In The Land, Abu Sweilem’s sacrifice is ultimate: he dies as the village unites in a final act of solidarity, collecting the cotton from his ruined field. Once-central political battles like this, over land and self-determination, may have long since faded from memory in the West. Yet the capitalist corruption and political stasis that we see in Chahine’s film have lost none of their potency; and neither has The Land – a tale both specific to a certain time and place in Egyptian history and yet strangely universal – lost any of its revolutionary charge.

. . .

Al-ard (The Land, 1970 Egypt 130 mins)

Prod. Co: General Egyptian Cinema Organisation Dir: Youssef Chahine Scr: Hassan Fuad Phot: Abdelhalim Nasr Ed: Rashida Abdel Salam Mus: Ali Ismail

Cast: Mahmoud El-Meliguy, Nagra Ibrahim, Ezzat El Alaili, Ali El Sharif, Fatma Omara, Hamdy Ahmed, Yehia Chahine, Muhammad Al Saqqa, Salah El-Saadany, Abdel Rahman El Khamesy, Hussein Ismail, Tawfik El Deken, Ashraf El Selehdar


  1. Striking uses of tracking, dollying, frames-in-frames and deep focus abound in the film; other shots, perhaps most memorably one of dust blowing through the empty village, are mesmerising in terms of mise en scène alone.
  2. From the (earth) did We create you, and into it shall We return you, and from it shall We bring you out once again.” The Qur’an, 20:55, Yusuf Ali Translation.
  3. See Malek Khouri, The Arab National Project in Youssef Chahine’s Cinema (Cairo & New York: The American University in Cairo Press, 2010), pp. 75–6.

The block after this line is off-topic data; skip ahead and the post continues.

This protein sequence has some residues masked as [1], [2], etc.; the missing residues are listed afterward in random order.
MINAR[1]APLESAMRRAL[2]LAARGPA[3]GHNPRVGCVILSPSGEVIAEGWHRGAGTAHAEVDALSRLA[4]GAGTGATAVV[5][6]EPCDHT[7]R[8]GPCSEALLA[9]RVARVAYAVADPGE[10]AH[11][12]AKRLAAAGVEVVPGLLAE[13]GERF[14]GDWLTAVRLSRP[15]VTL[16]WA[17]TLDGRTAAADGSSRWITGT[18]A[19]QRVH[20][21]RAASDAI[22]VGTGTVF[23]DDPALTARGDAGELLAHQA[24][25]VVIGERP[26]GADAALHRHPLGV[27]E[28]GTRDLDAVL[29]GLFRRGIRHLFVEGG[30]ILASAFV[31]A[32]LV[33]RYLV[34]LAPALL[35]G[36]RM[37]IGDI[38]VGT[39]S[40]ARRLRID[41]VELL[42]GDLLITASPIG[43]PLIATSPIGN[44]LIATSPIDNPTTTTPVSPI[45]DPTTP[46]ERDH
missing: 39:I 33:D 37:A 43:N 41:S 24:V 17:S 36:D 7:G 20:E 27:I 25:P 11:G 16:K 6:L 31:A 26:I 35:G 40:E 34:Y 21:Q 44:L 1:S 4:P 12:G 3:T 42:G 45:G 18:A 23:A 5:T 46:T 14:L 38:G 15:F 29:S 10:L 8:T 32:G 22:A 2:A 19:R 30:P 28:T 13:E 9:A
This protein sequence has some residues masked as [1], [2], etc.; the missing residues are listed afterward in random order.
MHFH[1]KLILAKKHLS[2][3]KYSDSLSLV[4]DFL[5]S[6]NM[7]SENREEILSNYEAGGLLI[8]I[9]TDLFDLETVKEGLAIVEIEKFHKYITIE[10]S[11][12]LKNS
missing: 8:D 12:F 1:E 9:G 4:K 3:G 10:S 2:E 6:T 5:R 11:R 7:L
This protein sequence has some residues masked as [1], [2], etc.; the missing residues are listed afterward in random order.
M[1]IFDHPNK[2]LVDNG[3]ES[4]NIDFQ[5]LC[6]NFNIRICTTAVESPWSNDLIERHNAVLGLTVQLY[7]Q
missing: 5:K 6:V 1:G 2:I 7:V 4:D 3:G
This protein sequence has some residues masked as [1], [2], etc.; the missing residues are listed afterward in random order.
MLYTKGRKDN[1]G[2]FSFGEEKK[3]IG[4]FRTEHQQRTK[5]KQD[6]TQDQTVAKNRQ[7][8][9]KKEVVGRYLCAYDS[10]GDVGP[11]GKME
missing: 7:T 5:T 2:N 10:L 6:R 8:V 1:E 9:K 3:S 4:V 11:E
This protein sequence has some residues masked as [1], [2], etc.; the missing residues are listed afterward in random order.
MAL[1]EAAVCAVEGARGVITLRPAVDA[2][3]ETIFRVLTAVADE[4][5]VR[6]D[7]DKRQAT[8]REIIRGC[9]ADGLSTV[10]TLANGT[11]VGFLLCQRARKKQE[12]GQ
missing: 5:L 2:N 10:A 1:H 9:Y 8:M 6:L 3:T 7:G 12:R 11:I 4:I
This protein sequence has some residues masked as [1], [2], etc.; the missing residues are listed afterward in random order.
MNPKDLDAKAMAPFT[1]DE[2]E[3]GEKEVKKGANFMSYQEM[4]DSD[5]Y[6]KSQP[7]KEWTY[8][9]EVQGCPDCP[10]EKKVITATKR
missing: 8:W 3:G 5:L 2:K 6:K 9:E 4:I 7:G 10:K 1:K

4. This culminates, somewhat alarmingly, in her initiating him behind a waterwheel. The film is not coy about implying sexual debauchery, elsewhere featuring suggestions of prostitution, rape and even bestiality.
  5. In his book on Chahine, Ibrahim Fawal points out: “She exudes beauty and sexuality, but she knows her limits. She desires romance (…) but would do nothing to tarnish her father’s good name.” See Fawal, Youssef Chahine (London: British Film Institute, 1991), p. 78.
  6. Born to Christian middle-class parents from Greece and Lebanon respectively, he was perhaps ideally placed to approach religion with some critical distance; so it’s little surprise that Sunni pieties and accounts of Coptic persecution are, from what I can gather, entirely absent from his work. See Sheila Whitaker, ‘Youssef Chahine’, The Guardian, 28 July 2008.
  7. Adam Curtis, in “No Future”, Chapo Trap House, episode 65, 12 December 2016.

About The Author

David Heslin edits Metro magazine. He formerly edited Screen Education and was a member of the Senses of Cinema editorial team.